“Is she spiritual?”
The MF who fielded this one brought it up with me one Shabbos afternoon. “Are you spiritual?”
“No,” I replied immediately. “Spiritual” means colorful scarves, Carlebach minyanim, and Chabakuk reading lists. It means having an “amazing, inspiring experience” whenever there’s a critical mass of people singing. It means Tzefat, Bat Ayin, and Meron.
“Oh,” said the MF, who had found the question puzzling. “I said you learn regularly and stuff, but that wasn’t what they meant.” No indeed.
Not an absurd question, considering. Apparently the caller was asking on behalf of a happy chossid. Of course it would have been simpler to just ask if I’m the happy chossid type, but I’m not going to nit-pick.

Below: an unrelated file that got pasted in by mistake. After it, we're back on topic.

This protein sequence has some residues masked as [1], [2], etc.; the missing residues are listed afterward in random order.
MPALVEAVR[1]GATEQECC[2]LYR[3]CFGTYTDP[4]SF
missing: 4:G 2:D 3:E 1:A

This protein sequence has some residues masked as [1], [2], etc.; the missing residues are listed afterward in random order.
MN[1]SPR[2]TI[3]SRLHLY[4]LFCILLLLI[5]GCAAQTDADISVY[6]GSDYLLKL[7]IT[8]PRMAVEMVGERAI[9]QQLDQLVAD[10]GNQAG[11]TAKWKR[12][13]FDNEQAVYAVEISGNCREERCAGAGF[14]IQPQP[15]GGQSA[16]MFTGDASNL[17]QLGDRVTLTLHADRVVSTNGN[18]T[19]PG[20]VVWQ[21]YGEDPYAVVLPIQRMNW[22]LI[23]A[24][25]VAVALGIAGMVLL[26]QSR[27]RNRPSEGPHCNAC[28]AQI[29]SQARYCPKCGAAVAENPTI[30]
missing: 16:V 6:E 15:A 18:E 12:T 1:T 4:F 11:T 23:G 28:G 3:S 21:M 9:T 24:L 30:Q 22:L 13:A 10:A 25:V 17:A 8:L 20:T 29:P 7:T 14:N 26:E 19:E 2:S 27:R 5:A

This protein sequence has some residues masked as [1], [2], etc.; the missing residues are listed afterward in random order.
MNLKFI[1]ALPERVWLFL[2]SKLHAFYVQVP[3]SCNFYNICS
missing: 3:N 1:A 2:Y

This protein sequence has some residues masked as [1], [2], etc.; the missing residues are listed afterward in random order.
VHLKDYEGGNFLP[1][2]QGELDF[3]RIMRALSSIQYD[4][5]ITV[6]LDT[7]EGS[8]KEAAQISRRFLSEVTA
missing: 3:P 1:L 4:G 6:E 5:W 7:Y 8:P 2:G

What the confused MF had answered was the “What does she do for spirituality” question. Similar words, but a world of difference in meaning. I don’t really like this one. Yes, granted, there are people who go to shiurim with their friends a couple of times a week. But not with their MFs. (Try getting an MF out of her house after 7pm. Good luck.) And there are also plenty of people who go to shiurim without their friends. Or who get their shiur in their inboxes. Or who do it over the phone or via podcast. Or any number of other acceptable options that MFs (or SFs) wouldn’t know about. (Then there are people who don’t bother with this stuff and don’t seem to need it either. Is “she has an impeccable moral compass” a good answer to that question?)
I’ve also never understood why people ask my friends about my siblings. “Can you send me a roster of your siblings, where they live, and what they do?” one Friend asked. “People always ask and I never know what to answer.” Honestly, folks. This is why I gave you the aunt’s phone number and the neighbor’s number. My friends are my friends. They don’t know what seminaries my sisters went to. If they did, I’d be a little creeped out. Maybe even jealous.